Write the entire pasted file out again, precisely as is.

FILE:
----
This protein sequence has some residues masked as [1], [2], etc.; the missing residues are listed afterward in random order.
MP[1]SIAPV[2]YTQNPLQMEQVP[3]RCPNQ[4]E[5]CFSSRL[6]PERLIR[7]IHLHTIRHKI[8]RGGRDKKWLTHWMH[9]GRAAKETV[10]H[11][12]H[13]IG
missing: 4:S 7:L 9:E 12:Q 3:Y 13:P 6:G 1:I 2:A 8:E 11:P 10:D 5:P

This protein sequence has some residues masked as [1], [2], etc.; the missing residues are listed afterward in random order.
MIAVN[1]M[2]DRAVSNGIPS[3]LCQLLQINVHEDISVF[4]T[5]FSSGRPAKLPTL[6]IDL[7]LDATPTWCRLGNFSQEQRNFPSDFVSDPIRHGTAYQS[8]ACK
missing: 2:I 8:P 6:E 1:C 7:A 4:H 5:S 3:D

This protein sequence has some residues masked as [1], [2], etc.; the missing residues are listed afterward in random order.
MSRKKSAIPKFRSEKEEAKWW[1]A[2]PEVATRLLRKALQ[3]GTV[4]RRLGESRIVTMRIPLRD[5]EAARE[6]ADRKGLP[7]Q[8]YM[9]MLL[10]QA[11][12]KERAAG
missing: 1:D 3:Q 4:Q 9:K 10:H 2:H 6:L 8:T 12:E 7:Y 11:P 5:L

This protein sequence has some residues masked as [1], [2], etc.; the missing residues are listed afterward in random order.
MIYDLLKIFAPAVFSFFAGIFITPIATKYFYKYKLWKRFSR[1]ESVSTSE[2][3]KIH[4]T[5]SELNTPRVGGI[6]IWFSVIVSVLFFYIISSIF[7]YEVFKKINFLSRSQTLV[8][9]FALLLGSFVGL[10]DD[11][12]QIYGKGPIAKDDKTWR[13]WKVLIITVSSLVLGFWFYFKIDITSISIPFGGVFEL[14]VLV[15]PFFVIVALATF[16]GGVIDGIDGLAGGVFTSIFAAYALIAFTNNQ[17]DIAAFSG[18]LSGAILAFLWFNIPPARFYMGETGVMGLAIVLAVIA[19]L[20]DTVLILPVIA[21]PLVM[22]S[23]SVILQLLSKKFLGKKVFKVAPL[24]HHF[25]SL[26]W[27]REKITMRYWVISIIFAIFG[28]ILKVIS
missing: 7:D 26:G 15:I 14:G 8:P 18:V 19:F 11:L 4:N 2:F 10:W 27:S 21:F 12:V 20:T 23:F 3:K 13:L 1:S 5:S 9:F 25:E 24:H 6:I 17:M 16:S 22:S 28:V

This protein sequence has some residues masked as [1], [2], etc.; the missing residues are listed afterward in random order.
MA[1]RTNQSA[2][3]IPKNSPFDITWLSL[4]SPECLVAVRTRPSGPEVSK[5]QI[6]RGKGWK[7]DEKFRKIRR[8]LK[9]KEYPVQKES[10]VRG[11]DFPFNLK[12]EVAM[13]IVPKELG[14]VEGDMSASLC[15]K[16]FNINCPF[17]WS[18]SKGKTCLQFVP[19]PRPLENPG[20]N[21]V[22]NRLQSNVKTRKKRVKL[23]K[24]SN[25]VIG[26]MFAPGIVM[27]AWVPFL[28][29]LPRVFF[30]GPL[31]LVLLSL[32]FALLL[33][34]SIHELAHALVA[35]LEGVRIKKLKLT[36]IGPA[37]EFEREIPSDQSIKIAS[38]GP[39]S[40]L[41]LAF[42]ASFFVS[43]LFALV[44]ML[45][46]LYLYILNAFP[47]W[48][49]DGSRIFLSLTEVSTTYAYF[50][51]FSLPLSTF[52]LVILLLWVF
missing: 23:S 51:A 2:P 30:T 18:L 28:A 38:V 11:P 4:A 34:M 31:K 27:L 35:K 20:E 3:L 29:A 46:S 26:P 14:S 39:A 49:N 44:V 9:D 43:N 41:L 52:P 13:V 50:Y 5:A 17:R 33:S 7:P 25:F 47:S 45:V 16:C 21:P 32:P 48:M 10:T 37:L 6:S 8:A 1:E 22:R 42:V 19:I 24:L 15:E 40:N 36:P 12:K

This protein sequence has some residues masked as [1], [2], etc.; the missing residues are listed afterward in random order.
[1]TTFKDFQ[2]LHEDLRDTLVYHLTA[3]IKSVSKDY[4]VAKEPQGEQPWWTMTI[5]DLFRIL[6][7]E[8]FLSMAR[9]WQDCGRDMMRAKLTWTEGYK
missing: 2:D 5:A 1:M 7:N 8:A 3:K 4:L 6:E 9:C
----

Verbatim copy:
This protein sequence has some residues masked as [1], [2], etc.; the missing residues are listed afterward in random order.
MP[1]SIAPV[2]YTQNPLQMEQVP[3]RCPNQ[4]E[5]CFSSRL[6]PERLIR[7]IHLHTIRHKI[8]RGGRDKKWLTHWMH[9]GRAAKETV[10]H[11][12]H[13]IG
missing: 4:S 7:L 9:E 12:Q 3:Y 13:P 6:G 1:I 2:A 8:E 11:P 10:D 5:P

This protein sequence has some residues masked as [1], [2], etc.; the missing residues are listed afterward in random order.
MIAVN[1]M[2]DRAVSNGIPS[3]LCQLLQINVHEDISVF[4]T[5]FSSGRPAKLPTL[6]IDL[7]LDATPTWCRLGNFSQEQRNFPSDFVSDPIRHGTAYQS[8]ACK
missing: 2:I 8:P 6:E 1:C 7:A 4:H 5:S 3:D

This protein sequence has some residues masked as [1], [2], etc.; the missing residues are listed afterward in random order.
MSRKKSAIPKFRSEKEEAKWW[1]A[2]PEVATRLLRKALQ[3]GTV[4]RRLGESRIVTMRIPLRD[5]EAARE[6]ADRKGLP[7]Q[8]YM[9]MLL[10]QA[11][12]KERAAG
missing: 1:D 3:Q 4:Q 9:K 10:H 2:H 6:L 8:T 12:E 7:Y 11:P 5:L

This protein sequence has some residues masked as [1], [2], etc.; the missing residues are listed afterward in random order.
MIYDLLKIFAPAVFSFFAGIFITPIATKYFYKYKLWKRFSR[1]ESVSTSE[2][3]KIH[4]T[5]SELNTPRVGGI[6]IWFSVIVSVLFFYIISSIF[7]YEVFKKINFLSRSQTLV[8][9]FALLLGSFVGL[10]DD[11][12]QIYGKGPIAKDDKTWR[13]WKVLIITVSSLVLGFWFYFKIDITSISIPFGGVFEL[14]VLV[15]PFFVIVALATF[16]GGVIDGIDGLAGGVFTSIFAAYALIAFTNNQ[17]DIAAFSG[18]LSGAILAFLWFNIPPARFYMGETGVMGLAIVLAVIA[19]L[20]DTVLILPVIA[21]PLVM[22]S[23]SVILQLLSKKFLGKKVFKVAPL[24]HHF[25]SL[26]W[27]REKITMRYWVISIIFAIFG[28]ILKVIS
missing: 7:D 26:G 15:I 14:G 8:P 18:V 19:F 11:L 4:N 2:F 10:W 27:S 21:F 12:V 20:T 23:F 3:K 13:L 1:S 5:S 9:F 25:E 24:H 6:I 17:M 16:S 22:S 28:V

This protein sequence has some residues masked as [1], [2], etc.; the missing residues are listed afterward in random order.
MA[1]RTNQSA[2][3]IPKNSPFDITWLSL[4]SPECLVAVRTRPSGPEVSK[5]QI[6]RGKGWK[7]DEKFRKIRR[8]LK[9]KEYPVQKES[10]VRG[11]DFPFNLK[12]EVAM[13]IVPKELG[14]VEGDMSASLC[15]K[16]FNINCPF[17]WS[18]SKGKTCLQFVP[19]PRPLENPG[20]N[21]V[22]NRLQSNVKTRKKRVKL[23]K[24]SN[25]VIG[26]MFAPGIVM[27]AWVPFL[28][29]LPRVFF[30]GPL[31]LVLLSL[32]FALLL[33][34]SIHELAHALVA[35]LEGVRIKKLKLT[36]IGPA[37]EFEREIPSDQSIKIAS[38]GP[39]S[40]L[41]LAF[42]ASFFVS[43]LFALV[44]ML[45][46]LYLYILNAFP[47]W[48][49]DGSRIFLSLTEVSTTYAYF[50][51]FSLPLSTF[52]LVILLLWVF
missing: 23:S 51:A 2:P 30:T 18:L 28:A 38:V 11:P 4:A 34:M 31:K 27:L 35:K 20:E 3:L 29:A 46:S 26:P 14:S 39:A 49:N 44:V 9:D 43:N 41:L 52:P 13:V 50:Y 5:A 17:R 33:S 7:P 25:F 47:S 45:V 16:C 21:P 32:P 48:M 10:T 37:L 6:S 8:A 1:E 22:R 42:V 19:I 24:L 15:E 40:N 36:P 12:K

This protein sequence has some residues masked as [1], [2], etc.; the missing residues are listed afterward in random order.
[1]TTFKDFQ[2]LHEDLRDTLVYHLTA[3]IKSVSKDY[4]VAKEPQGEQPWWTMTI[5]DLFRIL[6][7]E[8]FLSMAR[9]WQDCGRDMMRAKLTWTEGYK
missing: 2:D 5:A 1:M 7:N 8:A 3:K 4:L 6:E 9:C